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One Potential Impact of New York State Rifle and Pistol Assn., Inc. v. Bruen On New York Gun Cases

by | Oct 18, 2022 | Firm News |

Recently I utilized the Supreme Court’s decision over the summer in New York State Rifle and Pistol Assn., Inc. v. Bruen, 597 U.S.—; slip op. No.20-843 (June 23, 2022) to challenge a client’s sentence. His appeal was pending when the Bruen decision was handed down so I prepared an argument to challenge the constitutionality of New York violent felony sentencing in cases where the defendant is convicted of criminal possession of a weapon in the second degree [PL 265.03(3)] for possessing an unregistered firearm outside the home.

Based upon the reasoning expressed in the Bruen decision, the classification and sentencing range associated with Penal Law § 265.03(3) is now unconstitutional, and in violation of the Second, Eighth, and Fourteenth Amendments to the U.S. Constitution. The distinction the Penal Law draws between inside-the-home firearm possession and possession outside the home, with respect to the sentences that can be imposed, is no longer constitutionally tenable after New York State Rifle and Pistol Assn., Inc. v. Bruen, which expressly rejected any such distinction. As such, the sentencing disparities created by the Penal Law’s distinctions are irrational and allow for gross disparities in violation of the Second, Eighth and Fourteenth Amendments. Therefore, defendants convicted of this offense should be afforded the same non-violent sentencing options available to individuals convicted of in-home possession of a firearm pursuant to either Penal Law § 265.01, Criminal Possession of a Weapon in the Fourth Degree, a Class A misdemeanor or Penal Law § 265.01-b, Criminal Possession of a Firearm, a Class E Non-Violent Felony.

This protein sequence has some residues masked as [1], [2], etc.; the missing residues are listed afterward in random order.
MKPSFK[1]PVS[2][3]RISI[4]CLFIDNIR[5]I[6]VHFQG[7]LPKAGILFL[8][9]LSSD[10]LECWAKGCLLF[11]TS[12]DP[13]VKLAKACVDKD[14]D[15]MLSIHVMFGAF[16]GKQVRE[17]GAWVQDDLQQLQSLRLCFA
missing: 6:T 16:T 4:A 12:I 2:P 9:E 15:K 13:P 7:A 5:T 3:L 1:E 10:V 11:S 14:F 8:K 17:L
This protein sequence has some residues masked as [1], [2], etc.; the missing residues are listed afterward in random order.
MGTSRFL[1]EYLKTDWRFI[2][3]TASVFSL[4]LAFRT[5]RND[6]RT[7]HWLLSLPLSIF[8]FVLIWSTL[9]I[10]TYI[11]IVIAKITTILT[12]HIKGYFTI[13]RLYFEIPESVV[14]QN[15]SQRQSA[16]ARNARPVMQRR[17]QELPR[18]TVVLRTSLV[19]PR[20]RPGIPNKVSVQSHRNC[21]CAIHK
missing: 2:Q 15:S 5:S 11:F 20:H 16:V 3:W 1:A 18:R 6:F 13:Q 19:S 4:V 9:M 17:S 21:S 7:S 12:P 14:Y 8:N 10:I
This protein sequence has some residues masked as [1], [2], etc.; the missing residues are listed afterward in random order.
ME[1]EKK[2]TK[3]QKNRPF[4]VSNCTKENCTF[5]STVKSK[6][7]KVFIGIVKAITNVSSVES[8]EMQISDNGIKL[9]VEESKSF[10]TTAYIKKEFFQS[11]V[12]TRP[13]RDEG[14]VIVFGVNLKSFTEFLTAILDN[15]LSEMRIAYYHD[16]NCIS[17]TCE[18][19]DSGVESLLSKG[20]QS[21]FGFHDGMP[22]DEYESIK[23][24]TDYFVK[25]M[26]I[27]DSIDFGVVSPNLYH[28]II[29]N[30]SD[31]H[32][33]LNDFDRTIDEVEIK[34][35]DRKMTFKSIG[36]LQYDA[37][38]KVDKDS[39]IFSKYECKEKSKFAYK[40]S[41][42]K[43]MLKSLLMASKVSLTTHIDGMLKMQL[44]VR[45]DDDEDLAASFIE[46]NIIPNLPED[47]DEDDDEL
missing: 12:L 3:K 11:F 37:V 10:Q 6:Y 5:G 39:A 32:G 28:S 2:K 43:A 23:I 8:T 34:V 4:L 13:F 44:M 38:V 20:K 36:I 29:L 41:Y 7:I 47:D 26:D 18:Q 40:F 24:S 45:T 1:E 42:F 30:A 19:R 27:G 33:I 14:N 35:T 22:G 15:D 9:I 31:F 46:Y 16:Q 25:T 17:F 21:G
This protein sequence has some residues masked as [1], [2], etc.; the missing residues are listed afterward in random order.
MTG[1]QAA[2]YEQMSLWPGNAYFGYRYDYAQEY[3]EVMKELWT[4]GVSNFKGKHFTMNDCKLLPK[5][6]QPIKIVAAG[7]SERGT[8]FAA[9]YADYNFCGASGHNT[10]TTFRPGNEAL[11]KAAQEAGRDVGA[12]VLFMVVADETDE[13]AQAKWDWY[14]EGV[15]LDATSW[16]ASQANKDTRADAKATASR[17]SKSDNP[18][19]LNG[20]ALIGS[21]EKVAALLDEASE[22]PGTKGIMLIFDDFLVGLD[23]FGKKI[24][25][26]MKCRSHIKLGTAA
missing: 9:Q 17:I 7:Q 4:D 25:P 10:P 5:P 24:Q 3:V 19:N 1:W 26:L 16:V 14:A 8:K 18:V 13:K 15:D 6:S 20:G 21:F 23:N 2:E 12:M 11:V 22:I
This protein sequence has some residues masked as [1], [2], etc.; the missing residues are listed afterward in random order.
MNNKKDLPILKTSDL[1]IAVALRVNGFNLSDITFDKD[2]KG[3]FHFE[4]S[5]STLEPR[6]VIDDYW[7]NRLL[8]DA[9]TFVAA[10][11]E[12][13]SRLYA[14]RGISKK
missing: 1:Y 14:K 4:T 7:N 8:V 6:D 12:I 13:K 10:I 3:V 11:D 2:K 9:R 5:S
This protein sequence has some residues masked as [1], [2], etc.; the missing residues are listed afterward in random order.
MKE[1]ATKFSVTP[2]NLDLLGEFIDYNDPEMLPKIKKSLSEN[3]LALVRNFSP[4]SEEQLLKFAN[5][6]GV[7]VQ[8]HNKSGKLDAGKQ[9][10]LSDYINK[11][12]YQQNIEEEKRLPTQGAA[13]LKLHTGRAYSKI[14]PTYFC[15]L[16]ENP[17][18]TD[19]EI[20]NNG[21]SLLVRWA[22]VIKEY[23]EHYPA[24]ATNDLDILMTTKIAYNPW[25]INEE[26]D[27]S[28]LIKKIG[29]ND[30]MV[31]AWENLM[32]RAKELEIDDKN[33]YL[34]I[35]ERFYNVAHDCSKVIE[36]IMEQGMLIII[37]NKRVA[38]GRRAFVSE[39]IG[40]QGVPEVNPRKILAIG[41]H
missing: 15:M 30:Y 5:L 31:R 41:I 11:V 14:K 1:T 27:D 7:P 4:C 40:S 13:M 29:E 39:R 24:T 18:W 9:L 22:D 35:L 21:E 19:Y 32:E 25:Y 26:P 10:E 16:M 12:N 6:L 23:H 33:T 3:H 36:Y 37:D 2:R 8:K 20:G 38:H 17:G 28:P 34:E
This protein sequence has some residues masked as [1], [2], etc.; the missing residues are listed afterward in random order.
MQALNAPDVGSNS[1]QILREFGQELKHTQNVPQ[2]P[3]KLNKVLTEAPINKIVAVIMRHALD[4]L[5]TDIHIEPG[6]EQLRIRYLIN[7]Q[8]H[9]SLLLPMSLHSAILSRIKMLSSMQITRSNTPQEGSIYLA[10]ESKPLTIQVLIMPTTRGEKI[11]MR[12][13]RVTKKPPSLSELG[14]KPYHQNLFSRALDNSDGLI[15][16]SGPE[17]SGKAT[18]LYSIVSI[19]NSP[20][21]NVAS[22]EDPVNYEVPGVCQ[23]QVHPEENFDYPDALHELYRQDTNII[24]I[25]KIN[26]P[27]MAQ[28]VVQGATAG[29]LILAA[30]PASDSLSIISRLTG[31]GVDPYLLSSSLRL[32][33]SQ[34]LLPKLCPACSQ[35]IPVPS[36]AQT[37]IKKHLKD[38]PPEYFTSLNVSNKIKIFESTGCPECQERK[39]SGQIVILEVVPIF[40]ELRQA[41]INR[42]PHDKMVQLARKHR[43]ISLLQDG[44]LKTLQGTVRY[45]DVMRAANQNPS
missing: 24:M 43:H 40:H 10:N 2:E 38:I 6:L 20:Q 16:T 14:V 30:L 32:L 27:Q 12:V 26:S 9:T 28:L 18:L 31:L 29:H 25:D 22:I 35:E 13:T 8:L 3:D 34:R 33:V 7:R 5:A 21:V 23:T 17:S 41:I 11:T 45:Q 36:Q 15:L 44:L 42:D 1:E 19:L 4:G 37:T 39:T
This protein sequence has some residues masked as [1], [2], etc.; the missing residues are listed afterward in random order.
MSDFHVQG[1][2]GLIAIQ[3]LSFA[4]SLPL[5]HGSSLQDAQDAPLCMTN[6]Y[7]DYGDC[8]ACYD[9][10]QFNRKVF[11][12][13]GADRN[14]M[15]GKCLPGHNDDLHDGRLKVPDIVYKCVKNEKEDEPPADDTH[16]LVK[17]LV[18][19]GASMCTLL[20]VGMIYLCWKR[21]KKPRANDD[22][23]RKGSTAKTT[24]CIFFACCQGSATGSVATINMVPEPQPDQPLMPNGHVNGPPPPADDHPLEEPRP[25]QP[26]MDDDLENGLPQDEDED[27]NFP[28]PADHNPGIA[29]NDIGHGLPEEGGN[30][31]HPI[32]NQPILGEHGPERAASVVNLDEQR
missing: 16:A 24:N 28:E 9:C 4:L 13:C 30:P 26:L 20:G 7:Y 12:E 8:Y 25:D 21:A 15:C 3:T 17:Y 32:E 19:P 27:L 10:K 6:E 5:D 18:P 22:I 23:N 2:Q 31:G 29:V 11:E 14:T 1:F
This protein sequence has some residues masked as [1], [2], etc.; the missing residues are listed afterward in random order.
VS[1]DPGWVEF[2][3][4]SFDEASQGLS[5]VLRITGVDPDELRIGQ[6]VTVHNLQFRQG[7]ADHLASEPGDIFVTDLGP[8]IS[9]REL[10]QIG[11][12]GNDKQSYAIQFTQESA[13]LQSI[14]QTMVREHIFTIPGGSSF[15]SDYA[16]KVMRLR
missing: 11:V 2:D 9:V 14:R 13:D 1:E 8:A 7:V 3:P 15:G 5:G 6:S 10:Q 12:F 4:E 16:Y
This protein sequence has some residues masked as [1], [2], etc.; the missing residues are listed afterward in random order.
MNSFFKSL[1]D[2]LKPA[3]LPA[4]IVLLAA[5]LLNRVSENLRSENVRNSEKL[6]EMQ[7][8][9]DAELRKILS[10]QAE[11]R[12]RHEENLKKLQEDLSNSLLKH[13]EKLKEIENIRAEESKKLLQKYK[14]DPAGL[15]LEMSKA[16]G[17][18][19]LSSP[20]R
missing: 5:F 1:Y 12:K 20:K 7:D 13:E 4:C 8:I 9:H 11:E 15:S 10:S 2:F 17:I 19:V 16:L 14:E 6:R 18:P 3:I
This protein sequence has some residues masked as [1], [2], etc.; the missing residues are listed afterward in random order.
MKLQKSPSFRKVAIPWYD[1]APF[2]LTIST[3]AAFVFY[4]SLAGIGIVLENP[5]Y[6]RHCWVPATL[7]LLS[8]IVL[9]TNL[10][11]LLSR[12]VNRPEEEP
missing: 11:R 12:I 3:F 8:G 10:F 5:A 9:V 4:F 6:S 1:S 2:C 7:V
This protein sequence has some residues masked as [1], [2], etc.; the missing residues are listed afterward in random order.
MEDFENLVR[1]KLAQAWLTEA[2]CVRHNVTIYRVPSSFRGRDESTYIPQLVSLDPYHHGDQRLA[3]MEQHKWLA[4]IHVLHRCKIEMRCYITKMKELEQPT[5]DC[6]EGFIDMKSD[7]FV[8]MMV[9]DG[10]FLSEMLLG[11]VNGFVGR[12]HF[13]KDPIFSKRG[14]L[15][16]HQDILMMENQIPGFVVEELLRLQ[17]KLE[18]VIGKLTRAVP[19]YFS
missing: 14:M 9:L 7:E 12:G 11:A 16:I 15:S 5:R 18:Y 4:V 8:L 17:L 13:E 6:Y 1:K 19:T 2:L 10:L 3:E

In District of Columbia v. Heller, 554 U.S. 570 (2008) and McDonald v. Chicago, 561 U.S. 742 (2010), the Supreme Court held that the Second and Fourteenth Amendments protect an individual’s right to keep and bear arms for self-defense. In so doing, the Court held unconstitutional two laws that prohibited the possession and use of handguns in the home.  Then, in New York State Rifle & Pistol Ass’n, Inc. v. Bruen, 597 U.S.—, slip op. No.20-843 (June 23, 2022), the Supreme Court considered, and struck down, New York’s “may-issue” permit regulations for outside-the-home possession of a handgun, which required “proper cause”—i.e.,  demonstration by the permit applicant of a special need to be granted a handgun for self-defense. Id. at 30.

The Bruen Court held that the Second and Fourteenth Amendments protect an individual’s right to carry a handgun for self-defense outside the home without the requirement that the applicant prove that he has a specific need to possess a firearm for personal defense. The foundation for that conclusion was that the Second Amendment did not allow a distinction between inside-the-home possession and public carry. Id. at 23 (“Nothing in the Second Amendment’s text draws a home/public distinction with respect to bear arms.”). As the right to bear arms for self-defense is “‘the central component of the [Second Amendment] right itself,” confining the right to “bear” arms to the home would “make little sense.” Bruen at 24, quoting Heller at 599 (brackets in original). The Court stated that “many Americans hazard greater danger outside the home than in it.” Id. Under the proper-cause standard, the burden fell upon the person applying for the handgun permit that he or she had a special need to possess a firearm based upon specific circumstances within that persons life. Thus, if an applicant stated the reason for the handgun was for self-defense outside the home, the applicant was required to prove that his or her neighborhood had a high crime rate and that he or she had been the target of violence necessitating the issuance of a permit for self defense.